By Richard Mammah
Navy Commodore Omatseye Oritseweyinmi Nesiama, retd served on the Security Committee for the coronation of the 21st Olu of Warri, Ogiame Atuwatse III, that took place in the Niger Delta city recently. He spoke with Pan African Visions on the outcome and his expectations going forward.
You were personally involved in the process leading to the coronation of the Olu. How do you feel now?
I feel very proud and fulfilled, more so for the glamour the event attracted and the successes recorded.
Give us your feel of the Olu’s inaugural address. Did it speak to what would be considered as the issues?
The inaugural address can be adjudged as world-class, bringing out more than enough positive talking points. So far, one has not gotten any negative comment emanating from the address. The address was rich in content. It brought out a link between history, present and the future. It linked the spiritual to the physical. It was able to fuse religion, culture, politics in such a way as to find relevance in the affairs of men. It reflected gender sensitivity. Interestingly also, it was very well delivered in a most convincing manner leaving no one in any doubt of the power thrust of a true leader of relevance to the current times. Finally, it brought out ‘food for thought’ not only for the Itsekiri people but also for Nigeria and indeed Africa.
From your knowledge of the Warri Kingdom, what do you think are three growth areas the monarch should focus on going forward?
First for me would be establishing think tanks that would⁵ research into key areas of education, agriculture and infrastructural development. Second would be addressing the reconciliation of belligerent groups and third would be encouraging entrepreneurial development.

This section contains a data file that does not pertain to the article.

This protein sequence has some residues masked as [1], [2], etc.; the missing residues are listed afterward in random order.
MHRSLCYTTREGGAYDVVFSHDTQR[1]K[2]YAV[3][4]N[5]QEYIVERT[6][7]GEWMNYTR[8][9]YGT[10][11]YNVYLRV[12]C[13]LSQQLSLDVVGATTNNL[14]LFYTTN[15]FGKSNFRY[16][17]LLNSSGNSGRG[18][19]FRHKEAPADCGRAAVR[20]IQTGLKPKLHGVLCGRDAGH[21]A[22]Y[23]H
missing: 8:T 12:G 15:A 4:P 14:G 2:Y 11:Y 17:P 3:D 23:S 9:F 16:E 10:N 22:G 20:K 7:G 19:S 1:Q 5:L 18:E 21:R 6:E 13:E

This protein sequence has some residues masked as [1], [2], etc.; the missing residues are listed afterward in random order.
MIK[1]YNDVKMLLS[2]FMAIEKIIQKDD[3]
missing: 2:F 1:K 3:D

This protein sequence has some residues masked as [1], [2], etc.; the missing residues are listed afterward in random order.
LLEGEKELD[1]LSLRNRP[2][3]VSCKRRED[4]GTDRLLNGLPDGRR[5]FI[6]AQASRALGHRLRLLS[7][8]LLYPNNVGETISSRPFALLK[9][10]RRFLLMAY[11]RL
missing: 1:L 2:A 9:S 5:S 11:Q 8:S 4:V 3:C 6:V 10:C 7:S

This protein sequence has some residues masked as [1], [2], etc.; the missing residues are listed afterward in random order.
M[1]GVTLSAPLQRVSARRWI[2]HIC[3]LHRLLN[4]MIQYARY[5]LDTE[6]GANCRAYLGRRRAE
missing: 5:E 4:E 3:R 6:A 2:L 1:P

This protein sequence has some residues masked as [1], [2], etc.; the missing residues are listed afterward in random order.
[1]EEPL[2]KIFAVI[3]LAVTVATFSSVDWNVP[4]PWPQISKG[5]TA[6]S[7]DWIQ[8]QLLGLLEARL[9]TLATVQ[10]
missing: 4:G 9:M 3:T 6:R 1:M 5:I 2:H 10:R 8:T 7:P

The Olu also stretched a hand of fellowship to the neighbours of the Itsekiris in his address. What do you expect here?
That is the way to go. By so doing, he has presented a hand of fellowship to all in the interest of the collective interest of all.
The Itsekiri monarchy is an ancient throne that is even older than the formal Nigerian nation. What role do you see for the Olu on the national stage at a time like this?
The Olu, Ogiame Atuwatse III knows what to do, to a very large extent and his inaugural address attests to this in my personal view. If I’m asked to suggest, I would say he should focus more on the advisory role that First-Class Kings are known for.
On one hand, the Olu spoke of healing and forgiveness and on another he spoke of empowering women and youth and diversifying beyond oil or a focus on a single product economy. Should Nigerian and African leaders adopt such paradigms overall?
Of necessity, Nigerian and African leaders have great lessons to learn from here.
Finally, against the backdrop of the acrimony over the initial selection of the Olu and now the successful coronation, how do you feel as an Itsekiri. What would you say to those who were originally opposed to the Olu’s emergence?
Again, I’m very proud as an Itsekiri. I call on the belligerent groups to sheathe their swords and accept the counsel on the need to toe the part of reconciliation as quickly as is reasonably possible.